CFM will exclusively power the airline’s newly-announced fleet of 210 Airbus A320/A321neo and 190 Boeing 737 MAX family aircraft…reports Asian Lite News
French aviation and defence equipment manufacturer Safran Helicopter Engines and Hindustan Aeronautics Limited (HAL) have signed a workshare agreement for the joint development of the engine intended for the future 13-tonne Indian Multi-Role Helicopter (IMRH) and its naval version Deck Based Multi-Role Helicopter (DBMRH).
The French major and HAL had signed a Memorandum of Understanding in July 2022 to create a new joint venture intended to develop helicopter engines under the Indian government’s vision of ‘Atmanirbhar Bharat’.
Wednesday’s agreement stipulates the sharing of activities within the joint venture where both parties have agreed on an equivalent repartition. In particular, HAL will take part in the design, development, and production of some of the core engine components, which is a breakthrough achievement in terms of expertise and know-how in the country.
The workshare agreement was signed by HAL Aero Engine Research and Design Centre General Manager K Ramesh and Safran Helicopter Engines’ EVP Sales and Marketing Florent Chauvancy in presence of HAL CMD C B Ananthakrishnan and Franck Saudo, CEO, Safran Helicopter Engines.
“The development of the IMRH helicopter continues, and a 1/3 scale model was displayed by HAL at Aero India 2023. Discussions are also continuing with the Indian Armed Forces on the operational requirements for this new helicopter,” Safran said in a statement after the workshare agreement signing.
It stated that the availability of an indigenous engine will enhance the self-reliance content on the platform and demonstrates the commitment of both Safran Helicopter Engines and HAL to the Narendra Modi government’s vision of Atmanirbhar Bharat – particularly in defence technologies.
“The joint development of high power engine is a new milestone in HALs ever-growing capabilities in the sector with a competent partner like Safran Helicopter Engines. We are confident of making the engine meet the highly stringent and demanding requirements of Indian Defence customers,” said HAL CMD Ananthakrishnan.
Calling HAL its “partner for decades”, Saudo asserted that this programme will bring many advanced technologies to the Indian aerospace ecosystem and will also provide the Indian Armed Forces with state-of-the-art solutions.
Both Safran and HAL will continue to work on the development of this joint venture in the coming months, which is intended not only to develop an engine for the IMRH, but also for other helicopters.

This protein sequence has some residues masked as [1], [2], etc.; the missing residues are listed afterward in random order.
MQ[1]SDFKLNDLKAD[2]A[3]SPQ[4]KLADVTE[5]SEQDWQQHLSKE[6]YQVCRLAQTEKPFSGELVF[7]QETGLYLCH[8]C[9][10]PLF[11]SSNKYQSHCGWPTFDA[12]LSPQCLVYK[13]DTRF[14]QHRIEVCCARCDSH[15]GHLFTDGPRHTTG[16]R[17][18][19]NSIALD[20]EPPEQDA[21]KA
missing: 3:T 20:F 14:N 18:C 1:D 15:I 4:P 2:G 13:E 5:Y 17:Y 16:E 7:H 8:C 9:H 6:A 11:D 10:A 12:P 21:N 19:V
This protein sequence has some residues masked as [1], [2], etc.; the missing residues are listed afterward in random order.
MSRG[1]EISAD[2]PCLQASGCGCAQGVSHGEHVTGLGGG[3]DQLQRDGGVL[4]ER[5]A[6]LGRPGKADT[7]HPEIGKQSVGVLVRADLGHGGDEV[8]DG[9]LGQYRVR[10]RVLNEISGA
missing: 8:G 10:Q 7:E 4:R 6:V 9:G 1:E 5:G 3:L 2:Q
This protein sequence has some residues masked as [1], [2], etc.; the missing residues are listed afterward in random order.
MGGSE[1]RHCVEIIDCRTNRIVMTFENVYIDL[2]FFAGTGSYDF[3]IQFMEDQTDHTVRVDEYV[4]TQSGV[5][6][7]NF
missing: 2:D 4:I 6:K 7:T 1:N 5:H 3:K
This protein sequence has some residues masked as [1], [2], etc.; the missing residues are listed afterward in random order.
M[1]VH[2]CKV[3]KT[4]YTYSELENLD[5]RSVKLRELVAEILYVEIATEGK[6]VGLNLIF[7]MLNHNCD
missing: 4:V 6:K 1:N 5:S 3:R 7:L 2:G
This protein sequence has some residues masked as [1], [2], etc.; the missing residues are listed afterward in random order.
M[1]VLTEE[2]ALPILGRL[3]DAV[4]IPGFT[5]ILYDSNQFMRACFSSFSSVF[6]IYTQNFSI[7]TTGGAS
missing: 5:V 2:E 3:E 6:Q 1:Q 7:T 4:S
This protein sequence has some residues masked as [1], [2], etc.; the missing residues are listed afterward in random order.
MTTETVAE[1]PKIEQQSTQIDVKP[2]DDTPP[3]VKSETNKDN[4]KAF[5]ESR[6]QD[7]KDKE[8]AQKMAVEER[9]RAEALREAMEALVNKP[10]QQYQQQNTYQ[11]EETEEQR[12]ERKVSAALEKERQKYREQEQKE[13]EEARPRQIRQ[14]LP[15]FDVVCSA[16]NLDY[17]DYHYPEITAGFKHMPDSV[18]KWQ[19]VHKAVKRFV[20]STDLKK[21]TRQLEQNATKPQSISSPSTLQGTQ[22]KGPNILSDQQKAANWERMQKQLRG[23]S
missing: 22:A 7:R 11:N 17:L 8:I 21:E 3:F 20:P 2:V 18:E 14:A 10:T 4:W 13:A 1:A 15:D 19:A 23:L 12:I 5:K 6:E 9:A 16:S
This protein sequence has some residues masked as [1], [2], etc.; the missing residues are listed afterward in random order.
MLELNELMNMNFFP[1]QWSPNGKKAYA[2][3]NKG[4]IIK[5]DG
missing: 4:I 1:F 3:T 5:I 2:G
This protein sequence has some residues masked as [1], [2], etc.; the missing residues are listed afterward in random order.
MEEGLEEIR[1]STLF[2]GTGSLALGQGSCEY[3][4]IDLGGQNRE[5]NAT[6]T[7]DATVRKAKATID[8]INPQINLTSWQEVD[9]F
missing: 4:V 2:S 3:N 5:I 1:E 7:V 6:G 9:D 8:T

They also agreed on the condition for the transfer right to HAL for manufacturing of seven critical forging and casting raw parts, for further enhancement of indigenous content in Shakti engine of Dhruv and Light Combat Helicopter (LCH) programmes.
On Tuesday, Air India and CFM International – a joint company between GE Aviation and Safran Aircraft Engines – signed an agreement for the largest-ever CFM LEAP engine order.
CFM will exclusively power the airline’s newly-announced fleet of 210 Airbus A320/A321neo and 190 Boeing 737 MAX family aircraft.
Air India’s firm order for 800 LEAP engines includes 420 LEAP-1A, 380 LEAP-1B, plus spares. Air India also signed a CFM services contract.
The LEAP engine family has achieved one of the fastest accumulations of flight hours in commercial aviation history, amassing more than 27 million engine flight hours and 11 million flight cycles.
BAE Systems to make simulators to train military pilots
British defence technology company BAE Systems and FSTC on Wednesday announced plans to design, build and supply world-leading simulators to train pilots of the Indian armed forces.
As per the MoU announced at the ongoing Aero India 2023, the two companies will work together to develop a Twin Dome Full Mission Simulator for BAE Systems’ Hawk Mk132 fast jet trainer aircraft.
The use of a realistic synthetic environment will help pilots train at a higher standard than ever before, the statement said.
The Hawk Mk132 has supported the training of highly-trained pilots to the Indian Air Force for more than two decades, with many aircraft built in India by Hindustan Aeronautics Ltd (HAL) under licence from BAE Systems.
There are now 650 Hawks operating worldwide and BAE Systems has decades of experience working with armed forces across the globe to deliver and evolve training to prepare pilots for life in fast jet cockpits.
FSTC is India’s leading flight simulation training company. It will integrate the cockpit, motion and visual display system, along with model designated military bases as part of the new agreement.
According to Ravi Nirgudkar, Managing Director, BAE Systems – India, Bangladesh, Sri Lanka, the collaboration with FSTC will enhance capabilities for the Indian armed forces.
“Having worked with the Indian Air Force to support training of highly-trained pilots through Hawk, we can bring our knowledge of the world’s most proven fast jet trainer with our expertise in delivering training from the classroom to the frontline – and everything in between,” Nirgudkar said.
The full mission simulator is due to be installed within 24 months, the statement added.
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